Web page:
Operation treegone

          Following on from “Garden Potential“…


          Can you see the tree at the top left of the garden?  Well, it’s in the way so I’m afraid it’s got to go. 

          We have a builder coming in less than a week and he was originally going to build a wall across the back at the end of the garden.  This will make our garden look smaller because we won’t be looking out onto the carpark of the property behind, but it will make our garden a lot more secure, and it will give me a perimeter to work with.

          As with most things I do, I’ve been exercising some “Progressive planning” – otherwise known as “making it up as I go along”.  I called the builder in to look at the wall preparation and asked if he could build my two flowerbeds too. He said no problem  but what about the tree….  

         And then I said it… 

          “I’ll take the tree out”…

          Yes, I did say it, and his reaction was pretty much the same as that of everyone else…

          “Good luck with that”.


          When I took this picture I had already used the huge breeze blocks from on top of the little wall elsewhere, and I had started to carefully dismantle the wall made of old broken paving slabs, as they feature in later plans for the garden too.

          Once I had taken away the wall, I set about the tree with a hand gardening fork, and a pair of secateurs. Yes, you heard me right, and I’m not quite as mad as I sound.  The first thing I did was to trim away some of the smaller branches with the secateurs, the ones which threatened to poke me at every opportunity I gave them.  Next I set about the front of the earth with the hand fork.  We’ve had quite a lot of rain recently so the soil came away from the roots quite easily.  As I loosened a small root I cut it off with the secateurs, and with a larger root I cut it off with a saw.

          I was making pretty good headway, but Ma Nature had other ideas and for the next couple of days all I could do was watch from the kitchen window as she rained on my mud. 


          Finally, with my back garden vaguely resembling a bog, I put on my festival wellies and set about the tree with a little more urgency.  I cut some of the thicker branches away and then I only had to cut off about four big roots to have the remaining trunk rocking about like a loose tooth but it took more digging underneath to set it loose with one last snip of the secateurs.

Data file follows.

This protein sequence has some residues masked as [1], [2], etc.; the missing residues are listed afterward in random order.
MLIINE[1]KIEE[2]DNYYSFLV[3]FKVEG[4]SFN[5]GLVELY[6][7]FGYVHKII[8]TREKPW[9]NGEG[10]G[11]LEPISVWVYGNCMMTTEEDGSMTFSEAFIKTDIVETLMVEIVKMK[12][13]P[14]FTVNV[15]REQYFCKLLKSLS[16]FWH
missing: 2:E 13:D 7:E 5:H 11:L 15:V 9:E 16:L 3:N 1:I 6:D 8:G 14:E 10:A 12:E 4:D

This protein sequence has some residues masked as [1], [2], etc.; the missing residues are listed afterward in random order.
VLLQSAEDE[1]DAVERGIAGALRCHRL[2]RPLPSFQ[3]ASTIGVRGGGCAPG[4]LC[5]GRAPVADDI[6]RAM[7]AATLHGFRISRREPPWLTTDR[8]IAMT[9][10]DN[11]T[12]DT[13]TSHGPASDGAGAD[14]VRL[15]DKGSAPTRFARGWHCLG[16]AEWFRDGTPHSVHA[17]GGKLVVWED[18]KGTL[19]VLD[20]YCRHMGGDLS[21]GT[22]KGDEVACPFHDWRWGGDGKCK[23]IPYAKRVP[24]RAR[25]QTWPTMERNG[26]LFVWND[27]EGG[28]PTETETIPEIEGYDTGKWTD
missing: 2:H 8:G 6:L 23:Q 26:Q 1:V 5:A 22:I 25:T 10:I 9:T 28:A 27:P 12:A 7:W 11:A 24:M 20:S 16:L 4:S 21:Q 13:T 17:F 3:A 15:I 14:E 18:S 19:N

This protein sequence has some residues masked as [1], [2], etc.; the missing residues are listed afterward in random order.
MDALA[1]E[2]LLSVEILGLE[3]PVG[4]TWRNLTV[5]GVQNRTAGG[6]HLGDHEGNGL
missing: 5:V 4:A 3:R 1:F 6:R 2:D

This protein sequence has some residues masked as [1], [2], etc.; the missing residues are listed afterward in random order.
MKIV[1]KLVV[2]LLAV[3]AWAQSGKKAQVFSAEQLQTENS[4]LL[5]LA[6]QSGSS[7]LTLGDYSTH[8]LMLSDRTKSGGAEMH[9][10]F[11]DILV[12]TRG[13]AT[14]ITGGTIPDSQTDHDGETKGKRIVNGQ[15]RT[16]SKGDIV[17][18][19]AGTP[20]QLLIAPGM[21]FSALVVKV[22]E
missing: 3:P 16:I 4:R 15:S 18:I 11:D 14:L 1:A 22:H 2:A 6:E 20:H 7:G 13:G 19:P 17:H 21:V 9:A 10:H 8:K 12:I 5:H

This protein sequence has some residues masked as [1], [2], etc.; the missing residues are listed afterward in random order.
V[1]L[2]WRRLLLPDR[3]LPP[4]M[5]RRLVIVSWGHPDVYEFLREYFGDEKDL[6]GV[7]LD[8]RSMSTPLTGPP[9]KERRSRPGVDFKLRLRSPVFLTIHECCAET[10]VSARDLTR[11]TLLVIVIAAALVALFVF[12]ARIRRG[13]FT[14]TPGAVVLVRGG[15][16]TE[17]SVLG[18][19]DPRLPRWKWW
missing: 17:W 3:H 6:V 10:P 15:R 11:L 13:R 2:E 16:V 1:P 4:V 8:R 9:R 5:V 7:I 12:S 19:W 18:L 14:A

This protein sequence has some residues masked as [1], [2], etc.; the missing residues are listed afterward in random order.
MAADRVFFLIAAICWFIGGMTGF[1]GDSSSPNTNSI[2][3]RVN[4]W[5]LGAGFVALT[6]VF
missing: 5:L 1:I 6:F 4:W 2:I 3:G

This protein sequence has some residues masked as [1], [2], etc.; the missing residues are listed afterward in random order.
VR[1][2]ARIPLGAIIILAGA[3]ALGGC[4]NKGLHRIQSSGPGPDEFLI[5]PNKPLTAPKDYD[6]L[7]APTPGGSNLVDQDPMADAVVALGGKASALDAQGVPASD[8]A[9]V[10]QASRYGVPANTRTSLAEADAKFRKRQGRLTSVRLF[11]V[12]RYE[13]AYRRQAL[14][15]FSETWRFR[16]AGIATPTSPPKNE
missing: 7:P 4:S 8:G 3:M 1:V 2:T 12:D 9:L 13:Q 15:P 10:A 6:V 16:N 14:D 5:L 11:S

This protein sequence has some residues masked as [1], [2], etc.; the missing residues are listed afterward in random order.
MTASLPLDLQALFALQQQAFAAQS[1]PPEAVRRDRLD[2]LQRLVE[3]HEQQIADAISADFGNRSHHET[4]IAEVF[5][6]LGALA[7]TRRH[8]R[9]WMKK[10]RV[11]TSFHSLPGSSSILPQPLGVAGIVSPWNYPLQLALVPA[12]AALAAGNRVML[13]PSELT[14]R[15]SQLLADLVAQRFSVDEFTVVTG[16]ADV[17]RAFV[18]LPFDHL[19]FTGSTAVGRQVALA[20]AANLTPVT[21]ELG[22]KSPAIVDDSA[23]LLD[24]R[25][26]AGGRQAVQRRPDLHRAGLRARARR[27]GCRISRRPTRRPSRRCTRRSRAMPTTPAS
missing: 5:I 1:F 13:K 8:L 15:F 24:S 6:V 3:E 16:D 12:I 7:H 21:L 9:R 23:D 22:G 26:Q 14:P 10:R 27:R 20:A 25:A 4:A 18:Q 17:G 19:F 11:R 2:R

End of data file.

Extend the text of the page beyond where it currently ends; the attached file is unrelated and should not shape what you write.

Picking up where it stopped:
Although I’m not a gardener, I do have a supply of gardening gloves which I use for pretty much anything I do outside, I take so long to heal that any little nicks or scratchers to my hands inevitably get infected before they make me look after them to get better.

          Needless to say, I had a very “hands on” approach to the remaining roots, scraping, scratching and finally pulling and cutting until I had gone as far and as deep as I needed.  The wall to the left of the garden had developed a crack over time and I was particularly pleased to see that the roots had gone no where near it, choosing instead to take the easier route towards the carpark behind us. 

          The blue and green things which were hiding behind the tree are sitting on the access path to our garden, a path which belongs to the carpark people so apart from needing to clear that area any way, I had more roots to take out from underneath them. 

          The blue tub contained rather mushy remains of what I think was a rhubarb plant and the green contraption turned out to be a compost bin, nicely composted, which Mum-in-law says to put into my flowerbeds.  After a lot more scrabbling in the mud, I finally cleared the roots from that area and just have a few more to discus with the builder when he arrives.  

          Ta-da …


          With the bits of tree all cut into small enough pieces to fit into IKEA bags for the protection of both Hubby’s car and his back, we set off to the tip to dispose of our “garden waste”.  Two trips did it, with a huge bonus on the second trip of finding a large arch mirror in the “things for sale” section for the bargain price of just £4.  It’s stored safely in the shed at the moment, (along with some little bags of small rubble and an IKEA bag of logs I’ve kept to dry out for the wood burner next year) I already have the perfect place for the mirror… Watch this space … 


          More from before : “Finishings and Fixings” and other going’s on in my “Garden“. 

12 thoughts on “Operation treegone

  1. My goodness! I admire your ambition, Sallyann — that really looks like quite a project! But how nice it will be to start with a completely blank slate with the tree and all those roots gone.

    • Ha ha, thanks Heide. It’s a mostly blank slate now, but we’ve more or less had a parking reservation at the tip over the last few months. I’m looking forward to the builder coming next week for the first of the “making”, instead of all the “breaking” which has had to be done first. 😊

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